Through e-nose breath analysis, the overall health of a patient may be monitored continuously to determine changes in physiological (healthy or diseased) states based on the presence of unique breath VOC-mixtures, corresponding to diagnostic e-nose smellprintsignatures (in reference libraries), previously associated with specific diseases or conditions. Breath monitoring of patients by e-nose analyses following treatments also may provide indications of the effectiveness of treatments, recovery from disease conditions, wound and graft healing, and indications of prognoses going forward.
The range of types and categories of diseases detectable with e-nose instruments include various respiratory diseases, numerous types of cancers, metabolic disorders, urinary- and intestinal-tract infections, and related physiological monitoring of diseases (progress and recovery) [7,10]. Some more recent advances include e-nose detection of patient’s drug use, exposure to hazardous gases and toxins, organ dysfunctions and failures, and physiological abnormalities [2]. E-nose devices also have been used in forensic medicine to determine postmortem cause and time of death [11].
Metabolic fingerprinting of many major diseases has been accomplished through the identification of key VOC biomarker metabolites. A large number of different specific types and classes of chemical disease biomarkers have been identified. Different categories of chemical biomarkers, associated with e-nose smellprint signatures, provide indicators of different types of diseases. Disease biomarker signatures may be categorized as indicators of abiotic diseases (including genetic and metabolic diseases), infectious diseases, and non-infectious diseases. Additional disease biomarker signatures have been classified into subcategories such as disease-predisposition biomarkers, pathogen-specific biomarkers, and location or organspecific biomarkers (e.g. gut-microflora) that may be the basis of application-specific or disease-specific e-nose detection [12-16].
The rapidity and accuracy of diagnoses based e-nose detection of disease biomarker mixtures are greatly improved by the use of application-specific e-nose databases, containing breathprints or smellprints (VOC biomarker disease-signatures) for specific sets of closely related diseases. This approach greatly reduces the possibility of false positive, false negative and unknown diagnostic determinations. The e-nose can be programmed to utilize a wide range of application-specific reference databases, depending on the diagnostic applications required.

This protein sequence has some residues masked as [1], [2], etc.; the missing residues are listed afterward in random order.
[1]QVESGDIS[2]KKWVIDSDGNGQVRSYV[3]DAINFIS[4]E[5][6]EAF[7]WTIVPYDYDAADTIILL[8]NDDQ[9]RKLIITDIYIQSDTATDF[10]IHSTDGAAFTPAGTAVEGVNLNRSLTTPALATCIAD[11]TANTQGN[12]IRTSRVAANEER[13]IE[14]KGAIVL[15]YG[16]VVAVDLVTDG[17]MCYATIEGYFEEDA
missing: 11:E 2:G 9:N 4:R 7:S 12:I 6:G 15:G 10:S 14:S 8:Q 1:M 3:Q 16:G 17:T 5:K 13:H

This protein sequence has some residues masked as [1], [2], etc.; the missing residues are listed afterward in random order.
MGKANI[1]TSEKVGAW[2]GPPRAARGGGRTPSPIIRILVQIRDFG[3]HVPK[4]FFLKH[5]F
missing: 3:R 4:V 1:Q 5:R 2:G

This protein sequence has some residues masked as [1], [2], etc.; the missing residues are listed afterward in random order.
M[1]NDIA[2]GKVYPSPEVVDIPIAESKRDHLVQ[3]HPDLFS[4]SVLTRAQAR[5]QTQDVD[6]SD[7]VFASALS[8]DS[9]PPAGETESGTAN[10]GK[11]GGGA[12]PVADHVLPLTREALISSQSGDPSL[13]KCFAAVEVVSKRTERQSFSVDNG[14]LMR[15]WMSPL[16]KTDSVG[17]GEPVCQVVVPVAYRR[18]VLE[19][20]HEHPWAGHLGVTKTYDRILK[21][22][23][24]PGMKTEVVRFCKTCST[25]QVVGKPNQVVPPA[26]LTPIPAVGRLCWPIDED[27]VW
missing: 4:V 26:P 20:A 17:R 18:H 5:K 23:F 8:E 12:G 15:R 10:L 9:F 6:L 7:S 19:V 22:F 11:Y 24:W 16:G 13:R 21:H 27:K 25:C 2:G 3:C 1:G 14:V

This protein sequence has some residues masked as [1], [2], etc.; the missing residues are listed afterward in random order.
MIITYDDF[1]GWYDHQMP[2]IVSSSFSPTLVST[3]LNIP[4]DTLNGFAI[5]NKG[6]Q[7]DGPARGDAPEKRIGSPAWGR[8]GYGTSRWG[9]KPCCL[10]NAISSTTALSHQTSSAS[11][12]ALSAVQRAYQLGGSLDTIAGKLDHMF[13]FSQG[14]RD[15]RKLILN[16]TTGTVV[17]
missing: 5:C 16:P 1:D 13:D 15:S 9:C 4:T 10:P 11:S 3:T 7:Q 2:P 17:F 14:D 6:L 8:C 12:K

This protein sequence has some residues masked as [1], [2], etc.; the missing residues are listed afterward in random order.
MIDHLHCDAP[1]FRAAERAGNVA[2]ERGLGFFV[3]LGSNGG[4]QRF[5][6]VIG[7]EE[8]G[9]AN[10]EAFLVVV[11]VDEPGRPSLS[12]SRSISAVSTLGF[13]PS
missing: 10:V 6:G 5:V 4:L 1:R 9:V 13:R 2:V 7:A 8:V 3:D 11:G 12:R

The improved universal standardization of portable e-nose instruments and protocols for different disease-detection applications should speed up the development and implementation of these devices for routine clinical diagnostic use. The eventual increased use of e-nose instruments for clinical diagnostic applications will not necessarily preclude the use or replacement of conventional diagnostic methods, but they will likely provide additional tools for improving efficiency and earlier indications of probable diagnoses. New-generation dual-technology e-nose instruments are now being developed that provide headspace aroma signatures from an e-nose sensor array as well as chemical analysis data for component identifications [2]. These new advanced e-noses may be used in combination with other physiological sensor devices to aid in disease diagnosis and classification [17].


Current clinical research with e-nose devices is achieving significant progress in the development of new biomedical applications that should help accelerate many clinical operations and procedures. Emerging electronic-nose technologies offer great potential for numerous POCT diagnostic applications in early disease detection with many advantages over conventional invasive, painful and time-consuming tests that discourage patients from seeking preemptive disease-screening procedures. Ongoing research and clinical trials are providing application-specific protocols and efficacy data that should eventually allow e-nose devices to be integrated as effective tools to enhance disease-diagnostic procedures in routine clinical practice. The greater potential cost-effectiveness of e-nose based early clinical disease diagnosis, by means of real-time detection of VOC-disease signatures, offers new alternative approaches to cutting diagnostic costs and facilitate clinical decision-making. E-nose devices ultimately may play a role in offering a more personalized approach to disease detection and therapy in the future when used in combination with other early disease-screening procedures for patients with predispositions to specific diseases.